Technical Paper

Effects of Diesel Fuel Sulfur Level on Performance of a Continuously Regenerating Diesel Particulate Filter and a Catalyzed Particulate Filter

This paper reports the test results from the DPF (diesel particulate filter) portion of the DECSE (Diesel Emission Control - Sulfur Effects) Phase 1 test program. The DECSE program is a joint government and industry program to study the impact of diesel fuel sulfur level on aftertreatment devices. A systematic investigation was conducted to study the effects of diesel fuel sulfur level on (1) the emissions performance and (2) the regeneration behavior of a continuously regenerating diesel particulate filter and a catalyzed diesel particulate filter. The tests were conducted on a Caterpillar 3126 engine with nominal fuel sulfur levels of 3 parts per million (ppm), 30 ppm, 150 ppm and 350 ppm.
Technical Paper

An Experimental and Modeling Study of Cordierite Traps - Pressure Drop and Permeability of Clean and Particulate Loaded Traps

A model for calculating the trap pressure drop, particulate mass inside the trap and various particulate and trap properties was developed using the steady-state data and the theory developed by Konstandopoulos & Johnson, 1989. Changes were made with respect to the calculation of clean pressure drop, particulate layer porosity and the particulate layer permeability. This model was validated with the data obtained from the steady-state data run with different traps supplied by Corning Inc. The data were collected using the 1988 Cummins L-10 heavy-duty diesel engine using No.2 low sulfur diesel fuel. The three different traps were EX 80 (100 cell density), EX 80 (200 cell density) and EX 66 (100 cell density) all with a 229 mm diameter and 305 mm length. These traps were subjected to different particulate matter loadings at different speeds. The traps were not catalyzed.
Technical Paper

Impact of a Ceramic Trap and Manganese Fuel Additive on the Biological Activity and Chemical Composition of Exhaust Particles from Diesel Engines Used in Underground Mines

This study examines the effect of a ceramic particle trap and a manganese fuel additive on the mutagenic activity and chemical composition of diesel exhaust particulate matter from a heavy-duty mining engine. Particles were collected by dilution tunnel sampling from a 4-cylinder, Caterpillar 3304, naturally-aspirated, indirect-injection engine operated at six steady-state conditions. Depending on engine load and speed the ceramic particle trap reduced the following emissions: particulate matter, 80 – 94%; soluble organic fraction (SOF), 83 – 95%; 1-nitropyrene, 94 – 96%; and SOF mutagencity, 72% (cycle-weighted average). When the Mn fuel additive was used without a ceramic particle trap the total cycle mutagenic activity emitted increased 7-fold, in part, due to elevated emissions of 1-nitropyrene.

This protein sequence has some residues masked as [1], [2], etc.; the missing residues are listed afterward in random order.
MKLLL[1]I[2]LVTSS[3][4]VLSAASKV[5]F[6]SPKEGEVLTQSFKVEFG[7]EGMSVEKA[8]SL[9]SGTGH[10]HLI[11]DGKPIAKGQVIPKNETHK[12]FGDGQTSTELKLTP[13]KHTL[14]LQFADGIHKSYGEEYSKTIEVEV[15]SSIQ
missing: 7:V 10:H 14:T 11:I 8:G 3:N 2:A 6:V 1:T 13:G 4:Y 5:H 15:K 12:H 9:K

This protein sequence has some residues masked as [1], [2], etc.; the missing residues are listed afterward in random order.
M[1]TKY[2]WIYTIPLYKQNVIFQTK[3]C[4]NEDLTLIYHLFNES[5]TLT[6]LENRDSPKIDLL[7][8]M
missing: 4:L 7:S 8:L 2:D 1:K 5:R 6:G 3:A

Technical Paper

A Theoretical and Experimental Study of the Regeneration Process in a Silicon Carbide Particulate Trap Using a Copper Fuel Additive

The purpose of this study was to investigate the pressure drop and regeneration characteristics of a silicon carbide (SiC) wall-flow diesel particulate filter. The performance of a 25 μm mean pore size SiC dual trap system (DTS) consisting of two 12 liter traps connected in parallel in conjunction with a copper (Cu) fuel additive was evaluated. A comparison between the 25 μm DTS and a 15 μm DTS was performed, in order to show the effect of trap material mean pore size on trap loading and regeneration behavior. A 1988 Cummins LTA 10-300 diesel engine was used to evaluate the performance of the 15 and 25 μm DTS. A mathematical model was developed to better understand the thermal and catalytic oxidation of the particulate matter. For all the trap steady-state loading tests, the engine was run at EPA mode 11 for 10 hours. Raw exhaust samples were taken upstream and downstream of the trap system in order to determine the DTS filtration efficiency.
Technical Paper

Nonuniformity and NO2/NOx Ratio Effects on the SCR Performance under Transient Engine Conditions

Selective catalytic reduction (SCR) systems are in use on heavy duty diesel engines for NOx control. An SCR NOx reduction efficiency of higher than 95% is required to meet the proposed increasingly stringent NOx emission standards and the 2014-2018 fuel consumption regulations. The complex engine exhaust conditions including the nonuniformity of temperature, flow, and maldistribution of NH3 present at the catalyst inlet need to be considered for improved performance of the SCR system. These factors cause the SCR to underperform negatively impacting the NOx reduction efficiency as well as the NH3 slip. In this study, the effects of the nonuniformity of temperature, flow velocity and maldistribution of NH3 on the SCR performance were investigated using 1-dimensional (1D) model simulations for a Cu-zeolite SCR. The model was previously calibrated and validated to reactor and steady-state and transient engine experimental data.
Technical Paper